“Load Balancing in Real Software Defined Networks”
Master’s thesis, Mestrado em Engenharia Informática, Departamento de Informática, Faculdade de Ciências da Universidade de Lisboa, Dec. 2014
Abstract: Nowadays, network management can be a painful and tedious process, especially when we consider large networks with hundreds of switches and routers. In traditional networks, it is necessary to configure each equipment, one by one, typically using a command line in an error-prone process. Software Defined Networking (SDN) [19, 27] is a new paradigm that aims to change this current undesirable state of affairs. The main idea of SDN consists in logically centralizing network control in a SDN controller (or a cluster of controllers), which controls and monitors the behavior of the network. The goal is to separate the control plane from the data plane. This separation is possible by means of an API between the switches and the controller such as OpenFlow . Networks thus become programmable, allowing the definition of the behavior of the entire network from a vantage point, the controller, thus facilitating the creation of advanced network policies, such as load balancing, routing and security. The main goal of this project is to develop and evaluate a load balancer using this new paradigm. Conventional load balancers are expensive specialized hardware equipment whereas our proposal is based on a software application running on top of the SDN controller. Additionally, our solution enables load balancing to be performed not only based on server choice, but also on the best path to the chosen server. To achieve our goal we used the Floodlight controller  implemented in Java. Using this controller we evaluated several combinations of algorithms for server and path selection. As particular algorithms are suitable for particular applications, we propose a Multi-Algorithm Load Balancer (MALOB), a load balancing application for SDNs that has the capability to adapt to the different types of requests, selecting the most appropriated algorithm accordingly with the type of request. One of the most relevant contributions of this dissertation is its evaluation. We used GENI , a large-scale testbed that enables the possibility of performing a variety of experiments, such as, protocol design and evaluation, distributed service offerings, content management and in-network service deployment. GENI allows us to explore the potential of underlying technologies such as SDN. An experimental evaluation made with a real network such as GENI, enabled us to take more faithful conclusions about the impact of our work.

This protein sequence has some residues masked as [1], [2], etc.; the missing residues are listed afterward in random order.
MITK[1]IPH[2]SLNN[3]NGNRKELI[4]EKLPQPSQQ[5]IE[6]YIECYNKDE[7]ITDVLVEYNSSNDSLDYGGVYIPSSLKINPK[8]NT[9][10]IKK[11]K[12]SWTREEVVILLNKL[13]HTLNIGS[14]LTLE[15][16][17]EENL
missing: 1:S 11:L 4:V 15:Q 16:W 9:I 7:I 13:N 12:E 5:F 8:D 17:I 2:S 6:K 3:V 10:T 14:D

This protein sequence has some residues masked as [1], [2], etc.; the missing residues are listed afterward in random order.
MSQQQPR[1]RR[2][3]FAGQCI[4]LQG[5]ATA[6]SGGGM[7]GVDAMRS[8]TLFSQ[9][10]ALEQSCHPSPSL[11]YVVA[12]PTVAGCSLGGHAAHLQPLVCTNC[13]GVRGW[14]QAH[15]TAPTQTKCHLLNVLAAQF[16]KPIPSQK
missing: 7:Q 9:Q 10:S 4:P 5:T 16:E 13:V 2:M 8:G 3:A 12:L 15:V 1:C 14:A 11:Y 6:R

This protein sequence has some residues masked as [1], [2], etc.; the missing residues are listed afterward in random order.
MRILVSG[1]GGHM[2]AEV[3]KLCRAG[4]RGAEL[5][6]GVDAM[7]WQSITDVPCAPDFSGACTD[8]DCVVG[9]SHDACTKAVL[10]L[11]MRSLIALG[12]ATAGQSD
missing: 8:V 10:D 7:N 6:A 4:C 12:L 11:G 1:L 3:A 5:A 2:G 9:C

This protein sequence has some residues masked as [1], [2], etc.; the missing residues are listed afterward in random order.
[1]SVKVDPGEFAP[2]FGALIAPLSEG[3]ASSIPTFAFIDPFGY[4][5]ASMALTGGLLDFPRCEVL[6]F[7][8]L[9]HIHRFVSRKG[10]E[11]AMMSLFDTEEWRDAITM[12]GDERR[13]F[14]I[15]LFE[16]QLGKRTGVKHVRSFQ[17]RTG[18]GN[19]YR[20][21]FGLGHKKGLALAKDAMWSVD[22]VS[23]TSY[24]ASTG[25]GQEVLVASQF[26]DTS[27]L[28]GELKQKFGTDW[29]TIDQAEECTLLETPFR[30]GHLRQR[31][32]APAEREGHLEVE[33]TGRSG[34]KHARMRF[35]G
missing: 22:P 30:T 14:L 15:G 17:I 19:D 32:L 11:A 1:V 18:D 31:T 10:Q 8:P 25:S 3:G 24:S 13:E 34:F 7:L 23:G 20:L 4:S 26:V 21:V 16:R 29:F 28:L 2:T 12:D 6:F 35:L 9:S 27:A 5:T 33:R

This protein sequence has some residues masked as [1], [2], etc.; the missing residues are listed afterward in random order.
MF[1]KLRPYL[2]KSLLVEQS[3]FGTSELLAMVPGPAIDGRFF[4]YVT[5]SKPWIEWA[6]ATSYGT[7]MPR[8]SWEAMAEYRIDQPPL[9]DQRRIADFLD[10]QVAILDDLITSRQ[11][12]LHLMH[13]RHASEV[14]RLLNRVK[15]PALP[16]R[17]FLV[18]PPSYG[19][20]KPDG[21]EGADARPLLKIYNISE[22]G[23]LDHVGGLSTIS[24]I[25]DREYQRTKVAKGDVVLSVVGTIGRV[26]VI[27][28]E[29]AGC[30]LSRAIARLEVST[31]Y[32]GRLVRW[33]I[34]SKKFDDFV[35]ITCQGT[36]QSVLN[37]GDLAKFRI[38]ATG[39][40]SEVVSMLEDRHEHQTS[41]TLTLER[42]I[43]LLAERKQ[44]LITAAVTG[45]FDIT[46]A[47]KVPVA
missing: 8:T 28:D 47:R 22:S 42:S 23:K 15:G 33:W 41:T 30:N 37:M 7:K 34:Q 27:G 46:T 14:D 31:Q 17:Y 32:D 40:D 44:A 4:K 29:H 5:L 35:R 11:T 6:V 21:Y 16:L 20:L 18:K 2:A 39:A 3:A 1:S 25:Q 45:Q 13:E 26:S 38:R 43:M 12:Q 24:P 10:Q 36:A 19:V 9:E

Research line(s): Fault and Intrusion Tolerance in Open Distributed Systems (FIT)